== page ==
So I wake up this morning, a day off for me. I fire up the laptop, check the news, and see that Manchester City’s splash signing, Edin Dzeko, would have preferred signing with Juventus according to his agent. You have to put two and two together, since that article doesn’t do it for you, but the Juventus offer was less than Manchester City’s offer, so it wasn’t money that lured him to City, it was desperation.
Over the past two or three weeks, there have been a lot of questions about City’s practices. We know they have the money to do all of this wheelin’ and dealin’, but as has been talked about on our site’s podcast, they currently have player-after-top-player, so much so that many high-quality pieces are languishing on the bench.
Take the Arsenal match for example. Granted, David Silva and Mario Balotelli were unavailable due to scrapes. Mancini used that as his excuse for playing his normal “stonewall against a better team” philosophy. What, Emmanuel Adebayor isn’t good? I could think of several clubs in the league who could use his skills. Every week, it’s like, “Everton needs a striker. Brum needs a striker.” And presumably, the thing that would prevent all of this is that City wants $$$ for players like Adebayor. Big $$$. But he’s not worthwhile enough to use in a game where, according to Mancini, if he had a second attacker he would have played an open game? Right.
There were the reports of Tevez wanting out. Who knows what calmed him down, maybe they had puppet José come in and tell him, “Shut up Carlos! You’re getting paid!” Then Balotelli is heartbroken for Italy. I guess everyone prefers Italia, that’s where Dzeko would rather be. Hey, maybe they can relocate to Mancini’s hometown of Jesi! Everyone will be happy, with tummies full of Tuscan cuisine, remarking how effectively that 4-5-1 worked against AC Milan the other night.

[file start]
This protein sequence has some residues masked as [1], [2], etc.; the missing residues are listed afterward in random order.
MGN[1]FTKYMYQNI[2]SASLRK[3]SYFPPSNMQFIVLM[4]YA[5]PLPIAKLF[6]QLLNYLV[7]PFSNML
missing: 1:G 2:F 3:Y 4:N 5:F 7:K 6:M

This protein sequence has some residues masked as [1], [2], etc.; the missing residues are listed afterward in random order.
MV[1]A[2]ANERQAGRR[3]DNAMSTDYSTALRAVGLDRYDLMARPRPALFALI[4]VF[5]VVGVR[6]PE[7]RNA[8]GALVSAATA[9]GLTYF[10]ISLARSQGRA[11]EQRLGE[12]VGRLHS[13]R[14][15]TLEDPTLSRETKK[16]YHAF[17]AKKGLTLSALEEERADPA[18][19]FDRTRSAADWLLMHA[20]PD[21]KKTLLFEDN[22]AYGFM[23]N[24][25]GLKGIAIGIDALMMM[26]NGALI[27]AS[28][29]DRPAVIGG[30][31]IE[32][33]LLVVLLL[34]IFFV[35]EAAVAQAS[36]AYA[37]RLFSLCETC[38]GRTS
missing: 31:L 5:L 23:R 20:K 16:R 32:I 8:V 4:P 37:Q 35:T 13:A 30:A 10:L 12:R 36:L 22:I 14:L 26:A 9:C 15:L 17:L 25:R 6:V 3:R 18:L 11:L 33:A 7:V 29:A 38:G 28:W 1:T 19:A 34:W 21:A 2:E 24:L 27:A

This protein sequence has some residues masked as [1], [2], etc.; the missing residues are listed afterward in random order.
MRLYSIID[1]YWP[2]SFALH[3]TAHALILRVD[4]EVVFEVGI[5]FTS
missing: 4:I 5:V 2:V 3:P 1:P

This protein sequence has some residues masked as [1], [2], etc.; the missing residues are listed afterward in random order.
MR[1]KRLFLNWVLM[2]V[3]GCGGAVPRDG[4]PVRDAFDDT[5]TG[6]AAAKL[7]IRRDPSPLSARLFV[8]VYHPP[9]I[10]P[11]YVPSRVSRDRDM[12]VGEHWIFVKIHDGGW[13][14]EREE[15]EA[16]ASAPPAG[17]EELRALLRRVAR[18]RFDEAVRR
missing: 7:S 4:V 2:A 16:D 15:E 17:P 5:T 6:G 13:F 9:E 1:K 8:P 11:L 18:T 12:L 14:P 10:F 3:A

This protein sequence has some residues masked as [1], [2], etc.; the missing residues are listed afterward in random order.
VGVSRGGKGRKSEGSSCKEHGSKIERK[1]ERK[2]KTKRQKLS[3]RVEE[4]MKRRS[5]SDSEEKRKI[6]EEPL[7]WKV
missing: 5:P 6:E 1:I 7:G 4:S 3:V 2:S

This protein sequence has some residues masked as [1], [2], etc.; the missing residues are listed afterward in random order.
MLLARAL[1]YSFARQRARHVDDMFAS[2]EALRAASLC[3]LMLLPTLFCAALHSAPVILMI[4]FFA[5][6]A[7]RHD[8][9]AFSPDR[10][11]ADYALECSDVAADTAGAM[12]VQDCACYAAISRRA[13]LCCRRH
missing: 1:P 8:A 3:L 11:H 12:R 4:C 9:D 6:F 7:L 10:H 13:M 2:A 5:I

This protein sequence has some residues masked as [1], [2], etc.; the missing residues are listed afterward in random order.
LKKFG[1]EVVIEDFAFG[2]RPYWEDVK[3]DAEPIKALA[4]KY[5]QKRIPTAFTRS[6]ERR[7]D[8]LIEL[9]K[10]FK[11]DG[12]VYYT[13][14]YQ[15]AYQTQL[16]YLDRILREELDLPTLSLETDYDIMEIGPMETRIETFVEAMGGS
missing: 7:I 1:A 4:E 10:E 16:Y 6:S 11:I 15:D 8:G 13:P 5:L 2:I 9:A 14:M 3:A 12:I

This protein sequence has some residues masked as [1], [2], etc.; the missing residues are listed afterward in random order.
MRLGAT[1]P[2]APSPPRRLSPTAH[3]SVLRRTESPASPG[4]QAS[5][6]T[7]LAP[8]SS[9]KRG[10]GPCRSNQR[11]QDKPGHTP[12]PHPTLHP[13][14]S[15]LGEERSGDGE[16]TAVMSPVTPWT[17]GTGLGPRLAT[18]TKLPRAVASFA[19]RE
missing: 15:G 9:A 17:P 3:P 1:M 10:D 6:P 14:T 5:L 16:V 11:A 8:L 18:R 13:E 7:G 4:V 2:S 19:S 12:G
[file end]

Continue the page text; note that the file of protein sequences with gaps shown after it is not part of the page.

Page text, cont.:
In all seriousness, you now will have 4 coveted strikers at City. Tevez, Balotelli, Dzeko, and Adebayor. To claim that any squad, even United, stacks up to this group is a stretch. It is true that, in prime form, Wayne Rooney is a better footballer than all four of those City strikers. This season Berbatov has shown himself to be roughly as good as Tevez. Javier Hernandez was a bit of a gamble for Sir Alex, and that has paid dividends. But to say that Hernandez is as good as Balotelli or Dzeko is likely a stretch. Out of the remaining forwards, the only one that could be considered close would be Danny Welbeck, having a very good campaign on loan with Sunderland.
So let’s say that Roberto Mancini decides to take a quick course at the Arsene Wenger University of Positive Football. And let’s say Hell freezes over. But I repeat myself. Can Mancini keep 4 strikers happy employing a markedly defensive system? He hasn’t kept 3 happy, and Tevez gets to play nearly every match. The interesting thing is…this post has covered only the striker position. This depth of talent is spread throughout the squad, at nearly every position. Another well-publicized case is goalkeeper, with Shay Given sitting stagnantly as Joe Hart starts every game. This is a role reversal from 2009, when Given was purchased to solidify the position. But Hart’s reputation and ability soared on loan at Birmingham City, and now City has two high profile keepers.
So my question is, can City survive what seems to be a potential clubhouse disaster? Can Mancini effectively assuage the swollen egos that have been apparent even before the acquisition of Dzeko? Will City sell (or loan) Adebayor and/or Given? I do think that Manchester City will finish in a Champions League slot, but these issues to me seem potential derailing points to an otherwise solid City team.
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